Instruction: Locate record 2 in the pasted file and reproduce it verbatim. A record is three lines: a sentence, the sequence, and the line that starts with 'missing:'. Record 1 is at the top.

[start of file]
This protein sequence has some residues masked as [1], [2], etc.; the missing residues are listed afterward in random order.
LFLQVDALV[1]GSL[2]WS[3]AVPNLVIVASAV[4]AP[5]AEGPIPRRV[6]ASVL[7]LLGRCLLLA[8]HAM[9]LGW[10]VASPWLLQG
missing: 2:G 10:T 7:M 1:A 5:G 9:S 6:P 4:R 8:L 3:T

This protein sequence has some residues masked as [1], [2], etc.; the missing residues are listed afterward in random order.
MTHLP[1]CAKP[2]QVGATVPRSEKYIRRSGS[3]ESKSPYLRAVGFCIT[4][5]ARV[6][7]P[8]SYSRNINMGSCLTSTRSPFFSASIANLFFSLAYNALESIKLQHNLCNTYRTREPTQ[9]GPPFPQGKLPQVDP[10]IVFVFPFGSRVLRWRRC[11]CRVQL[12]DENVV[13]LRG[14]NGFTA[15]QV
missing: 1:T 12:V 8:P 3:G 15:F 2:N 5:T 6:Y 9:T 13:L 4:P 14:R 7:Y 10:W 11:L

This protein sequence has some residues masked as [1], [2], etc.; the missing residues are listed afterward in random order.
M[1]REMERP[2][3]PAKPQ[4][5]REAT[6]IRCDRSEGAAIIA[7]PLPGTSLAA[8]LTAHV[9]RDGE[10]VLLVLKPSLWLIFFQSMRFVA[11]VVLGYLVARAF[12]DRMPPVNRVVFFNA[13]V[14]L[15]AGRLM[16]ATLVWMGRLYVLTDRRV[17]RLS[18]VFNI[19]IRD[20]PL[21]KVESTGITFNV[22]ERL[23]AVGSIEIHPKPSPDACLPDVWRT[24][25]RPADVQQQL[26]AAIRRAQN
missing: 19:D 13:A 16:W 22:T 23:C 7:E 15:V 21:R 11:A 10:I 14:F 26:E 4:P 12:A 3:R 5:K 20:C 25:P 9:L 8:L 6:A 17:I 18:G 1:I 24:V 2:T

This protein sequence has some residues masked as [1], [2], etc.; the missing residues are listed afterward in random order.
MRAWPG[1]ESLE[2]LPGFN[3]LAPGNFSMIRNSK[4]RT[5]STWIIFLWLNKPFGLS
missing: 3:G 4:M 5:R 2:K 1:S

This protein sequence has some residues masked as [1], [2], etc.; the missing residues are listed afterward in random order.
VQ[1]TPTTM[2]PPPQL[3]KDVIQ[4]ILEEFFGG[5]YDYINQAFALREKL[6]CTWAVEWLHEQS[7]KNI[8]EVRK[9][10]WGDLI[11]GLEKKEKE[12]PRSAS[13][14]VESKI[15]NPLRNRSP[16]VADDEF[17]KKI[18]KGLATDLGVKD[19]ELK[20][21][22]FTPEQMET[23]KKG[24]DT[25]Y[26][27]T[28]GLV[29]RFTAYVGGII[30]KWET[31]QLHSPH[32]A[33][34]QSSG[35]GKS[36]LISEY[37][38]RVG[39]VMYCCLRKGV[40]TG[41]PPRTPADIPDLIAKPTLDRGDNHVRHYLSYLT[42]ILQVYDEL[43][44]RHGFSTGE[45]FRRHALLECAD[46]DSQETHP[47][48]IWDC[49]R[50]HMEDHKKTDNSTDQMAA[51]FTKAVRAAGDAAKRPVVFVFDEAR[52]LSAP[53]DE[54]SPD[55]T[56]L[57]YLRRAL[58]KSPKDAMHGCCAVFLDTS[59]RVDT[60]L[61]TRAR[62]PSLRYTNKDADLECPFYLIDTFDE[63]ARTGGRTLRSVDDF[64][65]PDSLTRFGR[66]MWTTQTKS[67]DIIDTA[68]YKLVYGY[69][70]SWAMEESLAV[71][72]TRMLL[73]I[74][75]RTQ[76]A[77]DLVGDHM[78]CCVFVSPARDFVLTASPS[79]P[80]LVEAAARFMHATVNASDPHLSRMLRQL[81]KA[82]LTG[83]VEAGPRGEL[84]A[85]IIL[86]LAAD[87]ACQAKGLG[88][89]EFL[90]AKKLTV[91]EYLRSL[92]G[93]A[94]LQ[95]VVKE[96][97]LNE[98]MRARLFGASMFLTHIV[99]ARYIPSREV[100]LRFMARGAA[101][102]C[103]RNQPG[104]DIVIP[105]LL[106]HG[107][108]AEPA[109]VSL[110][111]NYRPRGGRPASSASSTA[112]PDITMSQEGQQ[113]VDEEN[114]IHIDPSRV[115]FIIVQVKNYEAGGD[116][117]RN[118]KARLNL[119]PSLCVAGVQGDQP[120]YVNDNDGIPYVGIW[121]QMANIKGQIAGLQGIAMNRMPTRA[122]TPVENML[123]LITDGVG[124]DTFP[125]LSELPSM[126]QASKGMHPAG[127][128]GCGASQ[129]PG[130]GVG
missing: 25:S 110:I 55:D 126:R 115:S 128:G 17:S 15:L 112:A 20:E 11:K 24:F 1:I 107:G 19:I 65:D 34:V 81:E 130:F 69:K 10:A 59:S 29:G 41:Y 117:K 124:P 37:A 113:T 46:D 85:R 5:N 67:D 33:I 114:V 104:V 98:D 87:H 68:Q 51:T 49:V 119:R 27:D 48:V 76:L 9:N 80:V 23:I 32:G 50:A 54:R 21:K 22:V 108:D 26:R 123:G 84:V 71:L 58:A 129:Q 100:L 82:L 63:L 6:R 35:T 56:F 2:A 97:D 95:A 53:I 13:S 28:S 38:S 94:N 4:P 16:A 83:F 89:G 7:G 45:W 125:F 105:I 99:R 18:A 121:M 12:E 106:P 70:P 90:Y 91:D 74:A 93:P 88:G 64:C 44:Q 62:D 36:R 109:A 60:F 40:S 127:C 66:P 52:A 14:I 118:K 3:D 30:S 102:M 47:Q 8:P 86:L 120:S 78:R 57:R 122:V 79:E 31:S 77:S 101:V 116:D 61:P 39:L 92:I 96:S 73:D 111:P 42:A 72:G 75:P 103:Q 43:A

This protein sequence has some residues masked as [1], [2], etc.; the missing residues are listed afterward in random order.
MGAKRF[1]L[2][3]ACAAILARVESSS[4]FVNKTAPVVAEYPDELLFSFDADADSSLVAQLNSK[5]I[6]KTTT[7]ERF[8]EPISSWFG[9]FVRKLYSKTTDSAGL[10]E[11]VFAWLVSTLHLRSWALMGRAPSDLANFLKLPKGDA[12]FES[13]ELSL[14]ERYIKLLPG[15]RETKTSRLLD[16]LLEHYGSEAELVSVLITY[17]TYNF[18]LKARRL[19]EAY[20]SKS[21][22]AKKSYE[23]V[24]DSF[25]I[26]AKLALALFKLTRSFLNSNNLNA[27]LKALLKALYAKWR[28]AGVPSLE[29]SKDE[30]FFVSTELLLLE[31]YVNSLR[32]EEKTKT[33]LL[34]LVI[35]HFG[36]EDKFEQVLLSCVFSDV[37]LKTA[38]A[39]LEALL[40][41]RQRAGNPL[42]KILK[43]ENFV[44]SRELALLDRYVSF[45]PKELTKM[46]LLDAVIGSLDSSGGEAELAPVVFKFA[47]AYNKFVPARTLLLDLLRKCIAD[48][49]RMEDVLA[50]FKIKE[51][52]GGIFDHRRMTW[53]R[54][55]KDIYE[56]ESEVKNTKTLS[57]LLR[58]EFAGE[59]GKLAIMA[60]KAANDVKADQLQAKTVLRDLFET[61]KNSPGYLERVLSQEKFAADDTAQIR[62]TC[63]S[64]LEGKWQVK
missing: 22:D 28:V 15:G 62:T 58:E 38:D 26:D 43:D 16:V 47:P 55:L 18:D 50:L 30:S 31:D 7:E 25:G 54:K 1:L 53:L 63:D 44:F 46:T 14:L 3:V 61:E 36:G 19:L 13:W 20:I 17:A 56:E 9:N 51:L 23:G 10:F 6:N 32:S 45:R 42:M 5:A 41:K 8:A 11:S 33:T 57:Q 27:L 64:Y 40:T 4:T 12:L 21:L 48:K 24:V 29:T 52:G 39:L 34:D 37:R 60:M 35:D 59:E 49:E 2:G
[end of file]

This protein sequence has some residues masked as [1], [2], etc.; the missing residues are listed afterward in random order.
MTHLP[1]CAKP[2]QVGATVPRSEKYIRRSGS[3]ESKSPYLRAVGFCIT[4][5]ARV[6][7]P[8]SYSRNINMGSCLTSTRSPFFSASIANLFFSLAYNALESIKLQHNLCNTYRTREPTQ[9]GPPFPQGKLPQVDP[10]IVFVFPFGSRVLRWRRC[11]CRVQL[12]DENVV[13]LRG[14]NGFTA[15]QV
missing: 1:T 12:V 8:P 3:G 15:F 2:N 5:T 6:Y 9:T 13:L 4:P 14:R 7:Y 10:W 11:L